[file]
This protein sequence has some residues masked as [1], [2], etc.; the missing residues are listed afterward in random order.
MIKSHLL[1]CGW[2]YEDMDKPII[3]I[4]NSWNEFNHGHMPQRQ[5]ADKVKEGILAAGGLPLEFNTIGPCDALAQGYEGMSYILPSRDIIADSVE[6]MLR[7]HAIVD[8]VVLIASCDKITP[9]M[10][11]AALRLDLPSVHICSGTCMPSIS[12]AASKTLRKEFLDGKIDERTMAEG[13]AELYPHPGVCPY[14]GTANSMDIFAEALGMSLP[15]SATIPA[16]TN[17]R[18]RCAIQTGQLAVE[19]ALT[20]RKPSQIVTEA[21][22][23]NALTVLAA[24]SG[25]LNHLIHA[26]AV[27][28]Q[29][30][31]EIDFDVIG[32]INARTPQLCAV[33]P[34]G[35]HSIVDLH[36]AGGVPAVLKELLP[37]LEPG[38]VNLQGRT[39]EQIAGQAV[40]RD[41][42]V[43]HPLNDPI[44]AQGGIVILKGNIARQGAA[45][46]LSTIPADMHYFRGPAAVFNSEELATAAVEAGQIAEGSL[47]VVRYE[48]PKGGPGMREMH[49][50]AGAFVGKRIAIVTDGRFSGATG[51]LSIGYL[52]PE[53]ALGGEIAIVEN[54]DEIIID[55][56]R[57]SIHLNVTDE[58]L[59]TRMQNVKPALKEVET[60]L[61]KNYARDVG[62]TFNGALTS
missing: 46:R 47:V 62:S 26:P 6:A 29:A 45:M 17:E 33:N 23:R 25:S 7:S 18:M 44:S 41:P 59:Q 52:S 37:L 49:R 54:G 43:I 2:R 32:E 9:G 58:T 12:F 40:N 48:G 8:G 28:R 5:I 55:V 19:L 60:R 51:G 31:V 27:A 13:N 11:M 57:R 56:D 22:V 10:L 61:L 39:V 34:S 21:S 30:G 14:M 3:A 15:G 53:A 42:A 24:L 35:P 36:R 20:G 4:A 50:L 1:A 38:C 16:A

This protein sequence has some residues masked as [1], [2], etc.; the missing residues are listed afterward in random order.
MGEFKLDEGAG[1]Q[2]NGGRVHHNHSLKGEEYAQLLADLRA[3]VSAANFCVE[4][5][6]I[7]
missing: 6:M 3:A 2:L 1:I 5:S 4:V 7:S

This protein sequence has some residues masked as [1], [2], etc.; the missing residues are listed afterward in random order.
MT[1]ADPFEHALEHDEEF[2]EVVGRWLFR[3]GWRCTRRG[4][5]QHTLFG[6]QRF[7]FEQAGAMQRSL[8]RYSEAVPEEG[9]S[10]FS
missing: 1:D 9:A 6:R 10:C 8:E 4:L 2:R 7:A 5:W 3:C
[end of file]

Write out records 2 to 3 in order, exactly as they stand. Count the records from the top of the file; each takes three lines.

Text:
This protein sequence has some residues masked as [1], [2], etc.; the missing residues are listed afterward in random order.
MGEFKLDEGAG[1]Q[2]NGGRVHHNHSLKGEEYAQLLADLRA[3]VSAANFCVE[4][5][6]I[7]
missing: 6:M 3:A 2:L 1:I 5:S 4:V 7:S

This protein sequence has some residues masked as [1], [2], etc.; the missing residues are listed afterward in random order.
MT[1]ADPFEHALEHDEEF[2]EVVGRWLFR[3]GWRCTRRG[4][5]QHTLFG[6]QRF[7]FEQAGAMQRSL[8]RYSEAVPEEG[9]S[10]FS
missing: 1:D 9:A 6:R 10:C 8:E 4:L 2:R 7:A 5:W 3:C